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HCR Law Events

2 November 2022

Quick guide to acquisitions in health and social care

You have successfully operated your care business for a number of years, carefully nurturing its culture, values and reputation, and are now ready for the next step – the acquisition of a new care business. But what does a successful acquisition look like? Here are some areas to consider.

Is your own house in order?

The process of incorporating a new care business into your existing structure will be simplified a great deal if your current business is well organised. The addition could cause strain across various aspects of your business so it is worth spending time preparing your existing business structures and personnel. Consider which colleagues will be informed and consulted with during the sale process; you may need to rely upon your existing staff to assist as the transaction progresses and during the post-completion integration phase.

Taking on a new business will require time, money and manpower to ensure a smooth transition after you complete your purchase. The better prepared and organised you are, the easier this will be.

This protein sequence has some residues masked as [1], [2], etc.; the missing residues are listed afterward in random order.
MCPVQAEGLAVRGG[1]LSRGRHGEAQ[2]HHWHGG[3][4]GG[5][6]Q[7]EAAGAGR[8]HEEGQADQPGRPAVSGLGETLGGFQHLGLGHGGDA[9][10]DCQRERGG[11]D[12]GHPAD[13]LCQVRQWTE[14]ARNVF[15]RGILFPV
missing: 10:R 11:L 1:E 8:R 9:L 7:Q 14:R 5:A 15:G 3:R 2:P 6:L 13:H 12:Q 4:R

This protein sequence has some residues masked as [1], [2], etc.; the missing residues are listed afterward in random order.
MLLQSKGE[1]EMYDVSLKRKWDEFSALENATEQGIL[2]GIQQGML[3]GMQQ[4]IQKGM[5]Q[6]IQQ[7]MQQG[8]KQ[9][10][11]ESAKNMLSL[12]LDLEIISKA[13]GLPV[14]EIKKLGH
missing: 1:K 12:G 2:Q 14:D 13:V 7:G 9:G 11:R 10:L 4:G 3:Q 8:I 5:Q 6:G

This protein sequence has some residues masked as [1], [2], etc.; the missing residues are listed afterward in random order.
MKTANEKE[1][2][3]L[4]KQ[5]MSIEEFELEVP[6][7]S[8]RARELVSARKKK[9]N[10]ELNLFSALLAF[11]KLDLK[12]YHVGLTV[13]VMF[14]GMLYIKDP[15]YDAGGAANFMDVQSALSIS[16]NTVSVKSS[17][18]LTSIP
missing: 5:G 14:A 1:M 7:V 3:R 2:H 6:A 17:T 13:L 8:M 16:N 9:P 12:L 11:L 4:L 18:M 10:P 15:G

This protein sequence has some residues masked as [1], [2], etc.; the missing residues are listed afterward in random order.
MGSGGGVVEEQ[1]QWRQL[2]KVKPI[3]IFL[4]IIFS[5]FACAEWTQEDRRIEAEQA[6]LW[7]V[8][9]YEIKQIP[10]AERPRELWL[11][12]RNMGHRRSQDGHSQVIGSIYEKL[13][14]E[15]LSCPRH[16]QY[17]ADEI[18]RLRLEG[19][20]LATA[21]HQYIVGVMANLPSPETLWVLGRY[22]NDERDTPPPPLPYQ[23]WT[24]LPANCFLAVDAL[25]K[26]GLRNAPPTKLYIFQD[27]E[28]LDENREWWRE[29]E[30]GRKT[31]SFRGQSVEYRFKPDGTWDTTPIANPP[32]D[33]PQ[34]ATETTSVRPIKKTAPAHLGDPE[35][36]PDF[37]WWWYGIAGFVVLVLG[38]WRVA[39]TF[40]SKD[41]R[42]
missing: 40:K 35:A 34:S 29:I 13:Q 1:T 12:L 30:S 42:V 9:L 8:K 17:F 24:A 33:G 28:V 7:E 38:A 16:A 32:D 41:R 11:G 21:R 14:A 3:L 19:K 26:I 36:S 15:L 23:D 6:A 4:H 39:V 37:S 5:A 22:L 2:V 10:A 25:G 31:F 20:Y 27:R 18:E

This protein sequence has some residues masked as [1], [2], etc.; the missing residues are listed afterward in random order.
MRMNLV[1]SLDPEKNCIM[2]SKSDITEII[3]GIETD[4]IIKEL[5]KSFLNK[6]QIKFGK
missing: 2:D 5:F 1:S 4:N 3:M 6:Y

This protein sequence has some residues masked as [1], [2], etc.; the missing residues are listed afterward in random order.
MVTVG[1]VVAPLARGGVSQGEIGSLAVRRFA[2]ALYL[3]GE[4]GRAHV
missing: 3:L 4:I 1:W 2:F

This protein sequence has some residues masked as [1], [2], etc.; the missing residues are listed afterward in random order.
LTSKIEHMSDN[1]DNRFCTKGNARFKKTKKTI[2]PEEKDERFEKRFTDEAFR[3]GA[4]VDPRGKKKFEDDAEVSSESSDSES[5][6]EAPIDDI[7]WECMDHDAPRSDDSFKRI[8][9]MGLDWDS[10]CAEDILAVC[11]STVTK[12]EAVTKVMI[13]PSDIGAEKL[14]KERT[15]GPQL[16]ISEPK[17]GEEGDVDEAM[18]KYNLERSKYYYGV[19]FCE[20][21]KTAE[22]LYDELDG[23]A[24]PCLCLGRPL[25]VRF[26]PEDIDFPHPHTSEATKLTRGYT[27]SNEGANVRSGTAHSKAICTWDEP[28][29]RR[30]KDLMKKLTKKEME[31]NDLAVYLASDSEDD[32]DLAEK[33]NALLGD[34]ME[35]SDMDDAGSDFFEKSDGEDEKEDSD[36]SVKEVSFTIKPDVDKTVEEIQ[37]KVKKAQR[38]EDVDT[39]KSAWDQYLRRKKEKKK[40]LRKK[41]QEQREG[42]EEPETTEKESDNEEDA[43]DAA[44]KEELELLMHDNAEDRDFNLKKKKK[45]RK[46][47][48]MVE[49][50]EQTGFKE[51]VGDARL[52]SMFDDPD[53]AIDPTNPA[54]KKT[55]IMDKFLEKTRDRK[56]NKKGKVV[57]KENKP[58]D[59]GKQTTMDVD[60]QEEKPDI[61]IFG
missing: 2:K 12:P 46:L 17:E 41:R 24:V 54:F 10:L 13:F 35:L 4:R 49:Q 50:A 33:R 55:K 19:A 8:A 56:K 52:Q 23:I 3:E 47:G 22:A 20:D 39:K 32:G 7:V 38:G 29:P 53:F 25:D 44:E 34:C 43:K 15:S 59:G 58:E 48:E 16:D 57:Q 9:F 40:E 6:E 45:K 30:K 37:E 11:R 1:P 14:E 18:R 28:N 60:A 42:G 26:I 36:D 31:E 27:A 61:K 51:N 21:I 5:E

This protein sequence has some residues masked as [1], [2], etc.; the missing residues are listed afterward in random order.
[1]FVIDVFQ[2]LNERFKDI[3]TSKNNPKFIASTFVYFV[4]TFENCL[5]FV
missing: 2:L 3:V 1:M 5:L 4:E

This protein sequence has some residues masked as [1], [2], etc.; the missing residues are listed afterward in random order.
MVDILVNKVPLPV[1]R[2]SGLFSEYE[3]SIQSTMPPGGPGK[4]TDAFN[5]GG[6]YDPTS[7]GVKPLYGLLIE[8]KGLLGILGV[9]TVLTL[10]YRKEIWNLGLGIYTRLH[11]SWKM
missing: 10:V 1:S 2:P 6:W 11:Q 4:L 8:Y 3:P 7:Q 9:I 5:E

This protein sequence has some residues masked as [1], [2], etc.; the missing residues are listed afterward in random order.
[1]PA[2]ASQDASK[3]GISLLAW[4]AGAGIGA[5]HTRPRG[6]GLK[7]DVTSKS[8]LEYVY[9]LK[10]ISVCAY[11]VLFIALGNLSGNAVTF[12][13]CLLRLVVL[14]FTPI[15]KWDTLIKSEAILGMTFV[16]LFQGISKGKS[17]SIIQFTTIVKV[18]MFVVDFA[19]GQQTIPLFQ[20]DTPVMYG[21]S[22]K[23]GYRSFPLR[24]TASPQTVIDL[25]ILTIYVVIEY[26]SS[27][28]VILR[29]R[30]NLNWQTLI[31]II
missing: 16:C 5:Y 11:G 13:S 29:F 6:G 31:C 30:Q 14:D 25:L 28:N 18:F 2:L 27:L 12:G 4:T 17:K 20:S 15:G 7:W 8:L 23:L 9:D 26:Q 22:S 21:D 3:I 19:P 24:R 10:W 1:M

What is the target?

The next thing to look at is your target. How are you looking to grow your business? Do you simply want to expand and offer more of the same service you already provide, or are you looking to acquire  a different range of services that are complementary to your existing business?

Consider the size of the business you want to acquire and the impact this will have on your own organisation structure post-completion. Does the culture of your target acquisition  fit with what you have established within your current business? Finding the right target business which complements and enhances what you already have will be instrumental to ensuring a smooth transition..

Undertaking preliminary due diligence on the proposed target will help to establish whether the acquisition is viable. This could include financial, tax, operational, HR and legal matters to identify any key areas of concern that could impact on the overall prospects of the transaction. Engaging professionals at an early stage can help to minimise your risk of discovering significant issues shortly before completion once significant management time and costs have been incurred.

Whatever your plans and ambitions may be, it is essential that you seek the appropriate advice from your accountants, tax advisors and solicitors who can help determine your overall strategy and put you in contact with specialists in business lending and corporate finance to ensure you are adequately prepared for growth.

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About the Author
Joe Mulrenan, Senior Associate

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Joe Mulrenan is a Worcester solicitor, specialising in corporate.

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